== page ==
No parade this passion week…

It becomes easier and easier for us.

With every step we take towards the trouble awaiting Jesus in Jerusalem,

we become smug and more certain.

We know what is going to happen;

we rejoice in what will be revealed

Jesus will run afoul of the authorities,

be handed over to the government of the day,

tried, convicted and executed.

That is what is coming, and of course that leads to our triumph.

Our victory – as believers in the power of God,

and converts to what has become the Holy Catholic Church.

Resurrection is coming! Salvation is near!

The old troubles are about to be obliterated by a new covenant,

and we can hardly wait.

We want this morning’s ‘palm parade’ to lift our spirits

for what will be a week of frantic activity,

shortened by a Friday holiday – the forgotten Holy day.

Yet every third year, the lectionary cycle reminds us

that what is coming is not all parades and praise –

the palm leaves wave only by the force of the wind in Mark’s gospel.

No cheering children, no donkey’s colt –

just a tense gathering of a curious, dangerous, crowd,

followed by an even more difficult dinner with the disciples.

This threatens to set a sombre tone for events that are highlight of the Christian calendar,

but we should not despair just yet.

While the community leaders, ever squabbling,

seek an easy way to silence this dangerous Jesus fellow,

who is suggesting outrageous things that make him an enemy of both church and state.

this same Jesus, ever gracious,

submits to the ministry of an unnamed woman

who honours his body as though for burial.

Jesus’ disciples rage against this act of worship,

calling for justice for ‘the poor’

and pointing out the extravagant waste of resources that this woman has offered…

but Jesus knows worship when he sees it.

Jesus recognizes this as an act of love, and quickly silences the critics.

Our problem with this ‘pre-passion’ drama is that we find ourselves silenced too.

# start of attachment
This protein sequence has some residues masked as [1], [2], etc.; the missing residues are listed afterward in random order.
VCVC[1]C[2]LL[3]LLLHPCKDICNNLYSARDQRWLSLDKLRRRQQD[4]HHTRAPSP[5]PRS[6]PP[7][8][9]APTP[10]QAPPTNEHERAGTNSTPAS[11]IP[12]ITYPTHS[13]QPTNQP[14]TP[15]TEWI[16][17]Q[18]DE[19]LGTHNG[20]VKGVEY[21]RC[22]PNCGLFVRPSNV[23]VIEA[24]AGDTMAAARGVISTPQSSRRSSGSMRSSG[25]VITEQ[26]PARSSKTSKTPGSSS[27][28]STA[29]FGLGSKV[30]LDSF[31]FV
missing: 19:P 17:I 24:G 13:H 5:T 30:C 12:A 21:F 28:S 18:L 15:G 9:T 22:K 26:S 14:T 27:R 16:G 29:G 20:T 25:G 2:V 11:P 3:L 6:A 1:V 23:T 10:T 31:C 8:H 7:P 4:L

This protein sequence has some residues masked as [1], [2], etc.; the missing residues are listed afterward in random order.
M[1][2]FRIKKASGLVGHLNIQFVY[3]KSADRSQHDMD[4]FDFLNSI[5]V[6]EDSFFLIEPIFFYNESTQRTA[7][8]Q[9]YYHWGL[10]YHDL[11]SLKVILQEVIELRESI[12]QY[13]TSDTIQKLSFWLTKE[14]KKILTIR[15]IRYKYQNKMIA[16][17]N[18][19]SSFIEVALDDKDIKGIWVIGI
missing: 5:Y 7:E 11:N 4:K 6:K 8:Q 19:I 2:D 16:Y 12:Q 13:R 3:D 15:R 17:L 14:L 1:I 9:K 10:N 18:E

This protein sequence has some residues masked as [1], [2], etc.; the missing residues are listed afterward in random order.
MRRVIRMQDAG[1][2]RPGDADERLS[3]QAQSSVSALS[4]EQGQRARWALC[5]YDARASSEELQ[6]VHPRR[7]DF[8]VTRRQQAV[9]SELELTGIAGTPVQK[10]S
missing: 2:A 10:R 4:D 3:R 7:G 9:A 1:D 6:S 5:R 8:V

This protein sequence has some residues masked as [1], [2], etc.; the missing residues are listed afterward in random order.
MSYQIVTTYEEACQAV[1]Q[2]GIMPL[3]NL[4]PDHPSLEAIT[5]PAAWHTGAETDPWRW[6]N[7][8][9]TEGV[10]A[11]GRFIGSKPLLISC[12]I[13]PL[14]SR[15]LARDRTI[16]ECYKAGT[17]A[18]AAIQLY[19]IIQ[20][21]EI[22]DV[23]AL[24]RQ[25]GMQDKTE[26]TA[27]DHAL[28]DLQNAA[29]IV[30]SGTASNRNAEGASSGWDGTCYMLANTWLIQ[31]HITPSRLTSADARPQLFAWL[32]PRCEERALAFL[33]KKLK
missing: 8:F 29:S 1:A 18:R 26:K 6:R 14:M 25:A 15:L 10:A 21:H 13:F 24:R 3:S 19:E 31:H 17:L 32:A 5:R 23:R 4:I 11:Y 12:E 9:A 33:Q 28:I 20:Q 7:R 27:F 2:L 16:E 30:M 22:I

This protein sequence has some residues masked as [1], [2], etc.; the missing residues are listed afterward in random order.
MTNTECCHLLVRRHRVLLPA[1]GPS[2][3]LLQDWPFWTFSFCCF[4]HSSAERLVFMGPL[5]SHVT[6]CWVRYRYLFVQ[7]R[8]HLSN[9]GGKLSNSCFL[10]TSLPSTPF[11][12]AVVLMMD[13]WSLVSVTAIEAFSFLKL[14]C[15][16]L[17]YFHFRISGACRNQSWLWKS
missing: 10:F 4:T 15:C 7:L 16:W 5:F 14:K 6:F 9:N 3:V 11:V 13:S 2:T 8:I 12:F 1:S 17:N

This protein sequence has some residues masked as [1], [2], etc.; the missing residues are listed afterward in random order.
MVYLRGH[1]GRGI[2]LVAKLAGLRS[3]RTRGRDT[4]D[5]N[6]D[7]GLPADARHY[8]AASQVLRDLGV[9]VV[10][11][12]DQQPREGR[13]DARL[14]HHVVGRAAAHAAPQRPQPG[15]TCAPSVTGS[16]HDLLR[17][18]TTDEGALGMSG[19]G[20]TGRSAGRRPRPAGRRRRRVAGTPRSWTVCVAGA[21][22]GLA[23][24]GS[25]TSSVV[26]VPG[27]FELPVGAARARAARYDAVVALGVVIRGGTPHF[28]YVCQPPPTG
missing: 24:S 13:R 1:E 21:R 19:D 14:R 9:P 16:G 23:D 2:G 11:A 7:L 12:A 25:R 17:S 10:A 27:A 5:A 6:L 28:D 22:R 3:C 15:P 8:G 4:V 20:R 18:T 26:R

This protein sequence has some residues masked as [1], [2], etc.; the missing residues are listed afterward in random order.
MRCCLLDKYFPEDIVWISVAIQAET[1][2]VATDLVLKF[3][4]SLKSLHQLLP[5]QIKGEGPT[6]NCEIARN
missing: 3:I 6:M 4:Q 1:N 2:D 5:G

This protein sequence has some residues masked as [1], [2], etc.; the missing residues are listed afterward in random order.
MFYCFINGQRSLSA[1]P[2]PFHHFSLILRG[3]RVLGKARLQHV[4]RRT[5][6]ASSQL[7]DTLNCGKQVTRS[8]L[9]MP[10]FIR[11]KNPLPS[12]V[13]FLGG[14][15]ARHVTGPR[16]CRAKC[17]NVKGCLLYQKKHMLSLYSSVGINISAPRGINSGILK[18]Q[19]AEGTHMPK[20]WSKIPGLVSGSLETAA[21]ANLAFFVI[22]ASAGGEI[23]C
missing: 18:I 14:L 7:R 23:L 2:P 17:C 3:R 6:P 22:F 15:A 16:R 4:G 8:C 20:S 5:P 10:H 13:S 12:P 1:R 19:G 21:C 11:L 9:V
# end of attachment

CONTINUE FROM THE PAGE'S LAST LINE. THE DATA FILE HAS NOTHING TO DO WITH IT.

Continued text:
We stand firm against wasteful excess,

our protestant souls shudder at the thought of extravagance.

We don’t mind an impromptu parade,

so long as the crowds disperse as quickly as they gathered.

This act has lasting implications – the scent of the perfume fills the room,

the costly oil drips from Jesus’ hair to his cloak –

it is so ridiculous; so inappropriate, that we, with the crowd, can’t comprehend.

Let her be, Jesus responds. Let her honour me –

let her actions be remembered

as an appropriate response to what is about to happen.

For, rather than celebrations, or the welcome due a king,

she has prepared Jesus body for burial.

Our celebrations tend to overlook the obvious;

this is a tragic moment in God’s history with humanity,

and that needs to sink in for us.

The events that follow will bring us to new depths of feeling, and of suffering,

and, ultimately, to new heights of redemption –

but everything in its time…

For now, let us try to comprehend

that all the good Jesus has done to this point in his life and ministry

seems about to be undone.

His trust will be betrayed – his friends will abandon him and all will seem lost.

One woman mourns. One woman calls our attention to the horror that will come

and we are stopped in our tracks.

For it is easy; too easy – to continue the victory parade from now until Easter.

To avoid the trial, the execution and the emptiness

and skip straight to the Alleluias.

This anointing – this quiet devotion reminds us of the truth:

there are difficult paths to take on the road to redemption.

Denial comes first – then death and despair –

well before delight.

Jesus has set his face firmly towards the spectacle that will result in his death;

we should not avert our eyes.

For in the suffering that is to come, we find our own suffering

in the deliverance – our salvation

the sure and certain hope that we so happily claim

comes from the darkest place in the human drama that is the passion of Christ.

Our shining moment will come.

Our salvation is near – soon the glad sounds of rejoicing will be heard –

the work of God is not stopped by our despair, or our destruction, only delayed.

One woman’s example offers us a better way to wait –

honour the moment. Face the truth.

The harsh reality of sin and death will be, for a moment, the only thing we see.

But God will work – and Life will triumph – and Christ will rise…

and again, we will rejoice.

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